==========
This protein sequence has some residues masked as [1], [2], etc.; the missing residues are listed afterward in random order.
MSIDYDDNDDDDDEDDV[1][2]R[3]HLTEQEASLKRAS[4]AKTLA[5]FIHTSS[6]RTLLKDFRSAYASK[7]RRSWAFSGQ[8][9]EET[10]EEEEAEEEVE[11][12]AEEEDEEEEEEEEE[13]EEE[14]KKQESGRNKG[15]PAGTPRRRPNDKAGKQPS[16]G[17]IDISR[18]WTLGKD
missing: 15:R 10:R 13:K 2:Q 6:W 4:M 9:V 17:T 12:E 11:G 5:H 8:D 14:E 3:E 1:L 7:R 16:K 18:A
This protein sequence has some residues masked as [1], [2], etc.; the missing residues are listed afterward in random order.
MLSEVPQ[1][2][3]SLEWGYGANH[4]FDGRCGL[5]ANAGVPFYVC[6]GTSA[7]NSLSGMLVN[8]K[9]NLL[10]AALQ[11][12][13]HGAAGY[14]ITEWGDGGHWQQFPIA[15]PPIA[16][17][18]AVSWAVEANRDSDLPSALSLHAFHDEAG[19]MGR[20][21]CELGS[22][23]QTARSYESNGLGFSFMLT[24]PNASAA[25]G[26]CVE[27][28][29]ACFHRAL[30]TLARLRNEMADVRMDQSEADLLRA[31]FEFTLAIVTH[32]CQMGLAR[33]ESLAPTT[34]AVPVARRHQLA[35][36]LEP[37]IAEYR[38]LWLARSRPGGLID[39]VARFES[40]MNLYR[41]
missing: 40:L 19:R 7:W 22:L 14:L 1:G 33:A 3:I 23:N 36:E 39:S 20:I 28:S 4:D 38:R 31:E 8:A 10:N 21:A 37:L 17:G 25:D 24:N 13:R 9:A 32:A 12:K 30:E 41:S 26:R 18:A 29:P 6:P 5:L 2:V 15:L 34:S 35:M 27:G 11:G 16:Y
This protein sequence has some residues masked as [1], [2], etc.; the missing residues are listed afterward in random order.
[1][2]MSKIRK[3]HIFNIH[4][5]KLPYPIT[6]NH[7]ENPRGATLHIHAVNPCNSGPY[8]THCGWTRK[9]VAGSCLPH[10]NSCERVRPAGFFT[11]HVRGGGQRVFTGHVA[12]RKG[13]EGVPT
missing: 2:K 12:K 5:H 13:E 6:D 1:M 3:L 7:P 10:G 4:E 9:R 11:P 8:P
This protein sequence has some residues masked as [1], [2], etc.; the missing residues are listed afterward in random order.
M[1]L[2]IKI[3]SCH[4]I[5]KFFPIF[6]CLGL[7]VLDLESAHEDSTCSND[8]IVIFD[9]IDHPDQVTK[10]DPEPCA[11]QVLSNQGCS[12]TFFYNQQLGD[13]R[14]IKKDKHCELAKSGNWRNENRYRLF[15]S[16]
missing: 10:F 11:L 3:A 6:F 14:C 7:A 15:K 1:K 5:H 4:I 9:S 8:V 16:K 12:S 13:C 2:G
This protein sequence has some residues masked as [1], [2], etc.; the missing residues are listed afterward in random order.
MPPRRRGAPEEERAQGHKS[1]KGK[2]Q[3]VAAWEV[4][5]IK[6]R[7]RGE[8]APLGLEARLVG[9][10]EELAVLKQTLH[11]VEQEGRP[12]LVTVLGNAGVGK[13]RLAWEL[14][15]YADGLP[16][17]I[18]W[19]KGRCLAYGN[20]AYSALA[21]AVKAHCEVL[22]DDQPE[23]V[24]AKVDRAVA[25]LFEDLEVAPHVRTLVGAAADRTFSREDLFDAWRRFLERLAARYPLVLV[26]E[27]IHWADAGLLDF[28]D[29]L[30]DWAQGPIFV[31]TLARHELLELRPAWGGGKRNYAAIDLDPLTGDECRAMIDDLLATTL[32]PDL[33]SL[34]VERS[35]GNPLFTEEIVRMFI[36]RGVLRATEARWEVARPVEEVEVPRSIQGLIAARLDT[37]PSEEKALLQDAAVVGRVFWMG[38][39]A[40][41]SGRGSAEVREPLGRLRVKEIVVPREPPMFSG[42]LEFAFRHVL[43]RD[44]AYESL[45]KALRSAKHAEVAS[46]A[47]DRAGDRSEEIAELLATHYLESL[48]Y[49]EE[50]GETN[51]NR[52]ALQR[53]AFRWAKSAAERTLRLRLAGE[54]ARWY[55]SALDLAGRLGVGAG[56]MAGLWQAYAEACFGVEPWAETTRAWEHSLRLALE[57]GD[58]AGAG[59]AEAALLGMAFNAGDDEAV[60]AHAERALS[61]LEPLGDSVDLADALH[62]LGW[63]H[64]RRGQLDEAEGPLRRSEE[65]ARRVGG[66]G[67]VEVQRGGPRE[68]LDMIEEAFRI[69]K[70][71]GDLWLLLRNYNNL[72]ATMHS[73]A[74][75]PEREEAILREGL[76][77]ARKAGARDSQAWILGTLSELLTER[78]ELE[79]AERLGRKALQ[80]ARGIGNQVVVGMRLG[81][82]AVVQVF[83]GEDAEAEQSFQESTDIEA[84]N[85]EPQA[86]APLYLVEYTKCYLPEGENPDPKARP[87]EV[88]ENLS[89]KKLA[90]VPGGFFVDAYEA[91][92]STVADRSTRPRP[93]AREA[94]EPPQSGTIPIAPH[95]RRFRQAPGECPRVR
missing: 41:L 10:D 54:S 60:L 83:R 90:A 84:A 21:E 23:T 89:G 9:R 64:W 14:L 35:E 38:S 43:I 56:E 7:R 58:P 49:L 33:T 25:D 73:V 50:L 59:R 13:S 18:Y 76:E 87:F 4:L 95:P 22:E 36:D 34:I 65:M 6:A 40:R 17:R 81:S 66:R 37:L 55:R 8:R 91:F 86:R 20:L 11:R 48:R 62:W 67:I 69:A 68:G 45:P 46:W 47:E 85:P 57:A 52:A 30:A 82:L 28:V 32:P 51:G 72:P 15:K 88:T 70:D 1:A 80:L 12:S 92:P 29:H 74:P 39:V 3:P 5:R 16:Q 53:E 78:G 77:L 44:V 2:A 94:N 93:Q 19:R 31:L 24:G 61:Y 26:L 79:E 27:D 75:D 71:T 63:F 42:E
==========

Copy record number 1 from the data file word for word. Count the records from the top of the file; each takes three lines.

This protein sequence has some residues masked as [1], [2], etc.; the missing residues are listed afterward in random order.
MSIDYDDNDDDDDEDDV[1][2]R[3]HLTEQEASLKRAS[4]AKTLA[5]FIHTSS[6]RTLLKDFRSAYASK[7]RRSWAFSGQ[8][9]EET[10]EEEEAEEEVE[11][12]AEEEDEEEEEEEEE[13]EEE[14]KKQESGRNKG[15]PAGTPRRRPNDKAGKQPS[16]G[17]IDISR[18]WTLGKD
missing: 15:R 10:R 13:K 2:Q 6:W 4:M 9:V 17:T 12:E 11:G 5:H 8:D 14:E 3:E 1:L 7:R 16:K 18:A